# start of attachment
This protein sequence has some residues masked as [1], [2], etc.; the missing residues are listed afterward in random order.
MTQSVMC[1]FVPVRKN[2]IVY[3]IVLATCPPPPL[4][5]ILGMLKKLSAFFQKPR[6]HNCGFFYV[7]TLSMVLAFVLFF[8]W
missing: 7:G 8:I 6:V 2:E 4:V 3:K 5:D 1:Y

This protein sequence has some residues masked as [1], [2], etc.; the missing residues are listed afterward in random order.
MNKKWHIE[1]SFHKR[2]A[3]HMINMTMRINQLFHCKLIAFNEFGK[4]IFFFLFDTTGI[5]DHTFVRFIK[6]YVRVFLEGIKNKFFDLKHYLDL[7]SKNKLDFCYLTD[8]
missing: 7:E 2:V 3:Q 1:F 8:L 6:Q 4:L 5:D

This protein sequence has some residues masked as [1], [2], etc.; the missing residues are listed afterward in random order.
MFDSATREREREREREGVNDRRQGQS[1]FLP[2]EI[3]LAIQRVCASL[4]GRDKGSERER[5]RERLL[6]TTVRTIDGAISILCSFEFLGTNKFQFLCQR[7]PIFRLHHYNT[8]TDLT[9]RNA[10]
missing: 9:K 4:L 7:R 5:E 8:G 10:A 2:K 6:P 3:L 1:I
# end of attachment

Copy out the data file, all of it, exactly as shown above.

This protein sequence has some residues masked as [1], [2], etc.; the missing residues are listed afterward in random order.
MTQSVMC[1]FVPVRKN[2]IVY[3]IVLATCPPPPL[4][5]ILGMLKKLSAFFQKPR[6]HNCGFFYV[7]TLSMVLAFVLFF[8]W
missing: 7:G 8:I 6:V 2:E 4:V 3:K 5:D 1:Y

This protein sequence has some residues masked as [1], [2], etc.; the missing residues are listed afterward in random order.
MNKKWHIE[1]SFHKR[2]A[3]HMINMTMRINQLFHCKLIAFNEFGK[4]IFFFLFDTTGI[5]DHTFVRFIK[6]YVRVFLEGIKNKFFDLKHYLDL[7]SKNKLDFCYLTD[8]
missing: 7:E 2:V 3:Q 1:F 8:L 6:Q 4:L 5:D

This protein sequence has some residues masked as [1], [2], etc.; the missing residues are listed afterward in random order.
MFDSATREREREREREGVNDRRQGQS[1]FLP[2]EI[3]LAIQRVCASL[4]GRDKGSERER[5]RERLL[6]TTVRTIDGAISILCSFEFLGTNKFQFLCQR[7]PIFRLHHYNT[8]TDLT[9]RNA[10]
missing: 9:K 4:L 7:R 5:E 8:G 10:A 2:K 6:P 3:L 1:I